Either Apple is getting soft or a lot of us have overreacted to the recent app rejection by the company. Facebook 3.0 and Spotify have been both approved by Apple and added to the iTunes. Technically, Apple could have found an excuse to reject both apps, but since it’s not in business to reject apps, we get to see these two powerful apps on our iPhones today. I have covered Facebook 3.0 in the past few weeks, and it’s certainly an app that will dominate the most-used apps chart for weeks to come. Spotify is an interesting app that has been waiting to be approved for a while now. It’s a surprise that Apple allowed it since it will be competing with Apple iTunes, but the last thing Apple needs these days is yet another controversy.
Facebook is one of the most popular social networking sites around, and many people use their iPhone to update their status and share information with their friends on Facebook. Facebook 3.0 for iPhone has been improved to allow Facebookers to easily share videos and handle events on their smart-phones. Facebook is gearing itself up for more community content, and Facebook 3.0 is a good move in that direction. The downside? The app is currently not too stable and has crashed on me a few times.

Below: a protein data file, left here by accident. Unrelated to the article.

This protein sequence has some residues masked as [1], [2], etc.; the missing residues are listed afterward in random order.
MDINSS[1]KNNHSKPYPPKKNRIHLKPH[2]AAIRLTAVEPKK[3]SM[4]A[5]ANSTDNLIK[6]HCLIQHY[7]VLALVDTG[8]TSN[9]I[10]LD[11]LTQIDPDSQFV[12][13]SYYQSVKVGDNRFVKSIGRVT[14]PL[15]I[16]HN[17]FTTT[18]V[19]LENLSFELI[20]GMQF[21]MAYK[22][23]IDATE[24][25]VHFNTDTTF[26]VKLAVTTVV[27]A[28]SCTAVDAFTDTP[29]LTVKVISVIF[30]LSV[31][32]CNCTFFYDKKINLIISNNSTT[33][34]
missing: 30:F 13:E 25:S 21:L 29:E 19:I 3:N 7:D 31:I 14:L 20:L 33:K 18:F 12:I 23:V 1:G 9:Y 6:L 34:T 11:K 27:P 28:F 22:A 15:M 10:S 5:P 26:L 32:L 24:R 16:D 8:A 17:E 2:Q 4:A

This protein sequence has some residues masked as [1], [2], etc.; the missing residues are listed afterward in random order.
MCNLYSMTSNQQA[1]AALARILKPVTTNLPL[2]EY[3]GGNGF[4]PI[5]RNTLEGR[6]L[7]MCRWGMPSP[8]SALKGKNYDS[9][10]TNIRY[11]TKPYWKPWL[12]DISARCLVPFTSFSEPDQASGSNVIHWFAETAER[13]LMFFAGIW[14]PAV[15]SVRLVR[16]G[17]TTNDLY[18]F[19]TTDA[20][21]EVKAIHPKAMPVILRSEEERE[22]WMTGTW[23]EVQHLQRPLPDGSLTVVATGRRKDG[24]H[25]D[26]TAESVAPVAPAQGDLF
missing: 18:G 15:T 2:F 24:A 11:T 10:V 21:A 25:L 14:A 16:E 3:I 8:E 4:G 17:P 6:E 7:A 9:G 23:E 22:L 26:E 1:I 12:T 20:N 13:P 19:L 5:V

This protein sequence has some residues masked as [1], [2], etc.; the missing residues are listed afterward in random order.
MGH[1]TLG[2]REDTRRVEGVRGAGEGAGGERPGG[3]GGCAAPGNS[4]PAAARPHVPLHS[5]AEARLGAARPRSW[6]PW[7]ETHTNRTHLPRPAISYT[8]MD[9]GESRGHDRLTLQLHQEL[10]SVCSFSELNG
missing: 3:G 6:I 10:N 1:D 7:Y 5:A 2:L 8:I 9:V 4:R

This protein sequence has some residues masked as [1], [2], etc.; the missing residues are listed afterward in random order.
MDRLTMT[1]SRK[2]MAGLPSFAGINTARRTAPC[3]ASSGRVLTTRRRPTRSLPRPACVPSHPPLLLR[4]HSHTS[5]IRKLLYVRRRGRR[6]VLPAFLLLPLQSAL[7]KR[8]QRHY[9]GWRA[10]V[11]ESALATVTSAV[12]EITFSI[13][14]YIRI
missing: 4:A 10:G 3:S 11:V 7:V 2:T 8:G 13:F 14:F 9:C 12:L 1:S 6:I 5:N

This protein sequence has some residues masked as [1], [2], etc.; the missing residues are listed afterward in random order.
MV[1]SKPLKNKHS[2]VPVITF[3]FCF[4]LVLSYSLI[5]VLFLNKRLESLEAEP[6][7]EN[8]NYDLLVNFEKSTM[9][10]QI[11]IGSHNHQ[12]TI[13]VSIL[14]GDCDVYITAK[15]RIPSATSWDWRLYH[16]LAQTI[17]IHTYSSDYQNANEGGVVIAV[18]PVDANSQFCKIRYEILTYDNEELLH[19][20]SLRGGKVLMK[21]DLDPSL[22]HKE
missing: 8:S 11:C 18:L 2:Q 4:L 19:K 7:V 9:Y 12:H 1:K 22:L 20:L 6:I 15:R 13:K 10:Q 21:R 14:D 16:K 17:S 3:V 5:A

Spotify: Spotify is a very interesting music app that was in limbo for a while before Apple decided to give it its blessing. Spotify gives users the ability to stream music free to their computers, all supported by its ad system. Let’s not forget that RealNetworks is too hoping to get a piece of the pie here, so it’d be interesting to see how Apple deals with that app. One thing is for certain however. Music subscriptions are finally on iPhone.
Apple’s behavior in the past few weeks has been nothing short of bizarre. Grappling with Google over Google Voice, rejecting GV apps, and then letting Spotify pass are all interesting developments. I suspect Apple’s being a bit careful with its rejections. I am sure more GV-like apps will be rejected in the future. But at the same time, Apple doesn’t want to go overboard with the FCC and authorities watching its every move closely. In the end, how these apps got approved does not even matter. The fact that they are here is all we should care about.